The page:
Saudi Arabia’s petrochemical stocks recover in late buying and Mobily rises after its earnings narrowly beat estimates, pushing the kingdom’s index higher.
Mobily, also known as Etihad Etisalat, gains 2.8 percent after posting a 29 percent rise in second-quarter net profit.
Bellwether Saudi Basic Industries Corp (SABIC) adds 0.7 percent, Saudi Arabian Fertilizers Co (Safco) rises two percent and Saudi Kayan Petrochemicals climbs 0.9 percent.
The main benchmark climbs 0.3 percent to 6,441 points, rising from Monday’s five-week low.
“Most of the companies reported growth and the financial standing of the Saudi companies seems to be very solid, which means market has only one direction to move which is upward,” says Youssef Kassantini, a Saudi-based financial analyst.
“Technically, the market is very strong and while it may be affected briefly on a minor drawback, it should be moving back up,” he adds.
Meanwhile, Qatar’s ten largest stocks fall, dragging the index to a three-week low amid downbeat regional sentiment, while recent global markets woes also weigh.
Doha’s benchmark slips 0.7 percent to 8.382 points, its lowest close since June 30 as most Gulf Arab markets also dip.
“Although Q2 reports are coming out above expectations, it seemed to be shrugged off,” says a Doha-based trader on condition of anonymity.
Qatar National Bank and Industries Qatar each fall 0.9 percent, while Qatar Telecom (Qtel) sheds 0.3 percent.
“We are noticing selective buying on certain prices. Foreigners remain net sellers on the exchange,” the trader says.
Masraf Al Rayan, down 0.7 percent, and Gulf International Services, which ends flat, are two such stocks, he adds.
Abu Dhabi’s index slumps to a six-week low as banks weigh, with investors worried about the local and global economic outlook.
Abu Dhabi’s index slips 0.4 percent to 2,698 points, its lowest close since June 8.
“The (UAE) story from a macro point of view is improving but you still have issues of debt- the mood is not good,” says Sebastien Henin, portfolio manager at The National Investor.
Dubai Holding, owned by the emirate’s ruler, is in talks with lenders to restructure $10 billion of debt, while government-owned Dubai World signed a final agreement with creditors to restructure $24.9 billion in debt in March.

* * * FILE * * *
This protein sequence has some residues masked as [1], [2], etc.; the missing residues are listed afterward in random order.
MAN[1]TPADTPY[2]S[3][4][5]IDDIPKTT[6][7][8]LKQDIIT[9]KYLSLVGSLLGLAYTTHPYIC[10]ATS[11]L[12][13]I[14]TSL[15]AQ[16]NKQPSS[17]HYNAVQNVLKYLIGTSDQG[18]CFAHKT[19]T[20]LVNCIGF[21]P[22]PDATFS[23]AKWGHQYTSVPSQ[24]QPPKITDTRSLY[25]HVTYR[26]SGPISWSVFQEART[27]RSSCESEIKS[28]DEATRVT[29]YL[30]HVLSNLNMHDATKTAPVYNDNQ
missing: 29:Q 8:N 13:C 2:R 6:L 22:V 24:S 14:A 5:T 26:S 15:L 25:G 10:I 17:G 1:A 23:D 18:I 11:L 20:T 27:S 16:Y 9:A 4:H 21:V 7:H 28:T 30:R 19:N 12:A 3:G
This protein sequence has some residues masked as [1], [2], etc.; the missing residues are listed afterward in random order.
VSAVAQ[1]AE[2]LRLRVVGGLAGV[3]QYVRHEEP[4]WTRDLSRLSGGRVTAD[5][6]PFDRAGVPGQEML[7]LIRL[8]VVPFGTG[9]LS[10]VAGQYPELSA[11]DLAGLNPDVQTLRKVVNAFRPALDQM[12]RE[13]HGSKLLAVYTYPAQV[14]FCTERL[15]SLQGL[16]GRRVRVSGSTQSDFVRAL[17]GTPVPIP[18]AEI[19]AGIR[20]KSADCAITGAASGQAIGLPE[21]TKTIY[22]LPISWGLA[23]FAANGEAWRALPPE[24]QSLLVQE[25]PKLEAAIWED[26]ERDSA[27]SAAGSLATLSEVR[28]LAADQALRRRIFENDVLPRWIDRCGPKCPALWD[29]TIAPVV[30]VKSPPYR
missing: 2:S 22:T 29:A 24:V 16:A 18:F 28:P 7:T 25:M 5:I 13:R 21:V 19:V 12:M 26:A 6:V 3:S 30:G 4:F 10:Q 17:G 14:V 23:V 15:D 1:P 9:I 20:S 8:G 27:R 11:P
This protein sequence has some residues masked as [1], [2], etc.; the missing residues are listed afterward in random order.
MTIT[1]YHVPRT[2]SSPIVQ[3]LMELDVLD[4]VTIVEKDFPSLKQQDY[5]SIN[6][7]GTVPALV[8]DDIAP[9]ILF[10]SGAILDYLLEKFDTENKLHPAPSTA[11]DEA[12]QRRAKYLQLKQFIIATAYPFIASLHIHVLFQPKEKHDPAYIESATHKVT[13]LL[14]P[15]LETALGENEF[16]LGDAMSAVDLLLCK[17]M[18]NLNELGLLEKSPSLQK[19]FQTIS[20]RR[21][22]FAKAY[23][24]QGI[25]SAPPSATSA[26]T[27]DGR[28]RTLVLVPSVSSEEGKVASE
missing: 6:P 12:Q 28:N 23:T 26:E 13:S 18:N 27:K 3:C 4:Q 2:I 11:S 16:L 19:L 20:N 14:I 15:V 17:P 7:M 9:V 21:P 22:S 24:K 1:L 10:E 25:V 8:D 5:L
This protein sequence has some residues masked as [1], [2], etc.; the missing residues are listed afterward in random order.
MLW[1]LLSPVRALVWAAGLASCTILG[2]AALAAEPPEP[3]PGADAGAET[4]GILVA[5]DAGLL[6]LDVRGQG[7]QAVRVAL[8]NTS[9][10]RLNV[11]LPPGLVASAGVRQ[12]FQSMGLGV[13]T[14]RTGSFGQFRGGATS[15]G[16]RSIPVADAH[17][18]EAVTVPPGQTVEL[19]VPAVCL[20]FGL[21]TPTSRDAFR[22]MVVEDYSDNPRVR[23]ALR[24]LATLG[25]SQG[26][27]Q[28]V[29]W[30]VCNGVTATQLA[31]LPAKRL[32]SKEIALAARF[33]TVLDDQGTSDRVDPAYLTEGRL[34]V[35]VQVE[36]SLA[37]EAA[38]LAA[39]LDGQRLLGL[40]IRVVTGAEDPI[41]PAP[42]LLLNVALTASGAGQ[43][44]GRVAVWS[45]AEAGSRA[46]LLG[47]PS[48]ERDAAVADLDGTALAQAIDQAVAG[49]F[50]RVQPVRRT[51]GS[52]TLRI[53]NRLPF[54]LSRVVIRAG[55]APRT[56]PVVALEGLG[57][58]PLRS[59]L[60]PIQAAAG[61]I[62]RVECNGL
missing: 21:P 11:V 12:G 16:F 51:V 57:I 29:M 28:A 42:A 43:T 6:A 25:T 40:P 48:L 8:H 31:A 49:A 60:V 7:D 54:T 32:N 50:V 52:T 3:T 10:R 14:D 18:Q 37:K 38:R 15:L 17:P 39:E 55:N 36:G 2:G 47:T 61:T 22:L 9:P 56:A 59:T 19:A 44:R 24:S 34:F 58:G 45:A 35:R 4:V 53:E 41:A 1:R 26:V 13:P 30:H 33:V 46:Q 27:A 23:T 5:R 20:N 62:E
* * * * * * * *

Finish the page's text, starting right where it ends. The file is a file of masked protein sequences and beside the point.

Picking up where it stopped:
Banks slide, with First Gulf Bank down 1.1 percent, Abu Dhabi Commercial Bank falling 1.2 percent and Union National Bank dropping 1.7 percent.
Etisalat slips 0.5 percent, extending declines after reporting a 14.9 percent drop in quarterly net profit on Monday.
Competition in fixed-line services will start by year-end.
Dubai’s index dips 0.7 percent to 1,522 points, its lowest close since June 29.
“I wouldn’t be surprised to see some buyers come in as the market goes down. Investors are waiting for better prices,” Mr. Henin adds.
Heavyweight lender Emirates NBD leads declines; dropping 3.6 percent, while bellwether Emaar Properties sheds 0.3 percent. Drake and Scull retreats 1.9 percent.
Kuwait’s shares rebound from a seven-year low after the regulator, the Capital Markets Authority (CMA), said it would extend a deadline on an investment funds by-law.
Investment funds will now have until March 2012 to implement a law that says a fund is not allowed to invest more than 10 percent of its total assets in a single security, the state news agency said.
The benchmark rises 0.5 to 6,004 points, halting a three-session decline.
“The decision is too late - you will have an impact which is diluted now,” says Mr. Henin.
“We have seen poor results affecting the market plus the new rules that apply to funds. We could expect to see strong movements in the market because a lot of funds are concentrated in Kuwait.”
National Bank of Kuwait gains 3.7 percent, Zain rises 1 percent and Gulf Bank climbs 2 percent.
Kuwait Finance House drops 1.1 percent to a 12-month low, extending declines after the Islamic lender reported a 43 percent fall in quarterly net profit.